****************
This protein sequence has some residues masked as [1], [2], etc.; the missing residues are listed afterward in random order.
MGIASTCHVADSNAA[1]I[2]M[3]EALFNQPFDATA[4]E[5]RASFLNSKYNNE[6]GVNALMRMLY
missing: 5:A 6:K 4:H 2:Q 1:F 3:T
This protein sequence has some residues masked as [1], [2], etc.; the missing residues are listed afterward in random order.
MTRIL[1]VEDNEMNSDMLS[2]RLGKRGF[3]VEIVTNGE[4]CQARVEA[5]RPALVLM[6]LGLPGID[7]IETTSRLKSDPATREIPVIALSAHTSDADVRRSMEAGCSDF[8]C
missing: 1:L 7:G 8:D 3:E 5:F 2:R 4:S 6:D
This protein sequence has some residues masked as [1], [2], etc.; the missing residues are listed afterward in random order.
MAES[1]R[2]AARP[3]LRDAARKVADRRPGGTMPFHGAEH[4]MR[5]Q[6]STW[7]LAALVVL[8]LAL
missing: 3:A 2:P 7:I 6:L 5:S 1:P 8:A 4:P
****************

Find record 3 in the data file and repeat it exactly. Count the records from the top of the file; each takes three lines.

This protein sequence has some residues masked as [1], [2], etc.; the missing residues are listed afterward in random order.
MAES[1]R[2]AARP[3]LRDAARKVADRRPGGTMPFHGAEH[4]MR[5]Q[6]STW[7]LAALVVL[8]LAL
missing: 3:A 2:P 7:I 6:L 5:S 1:P 8:A 4:P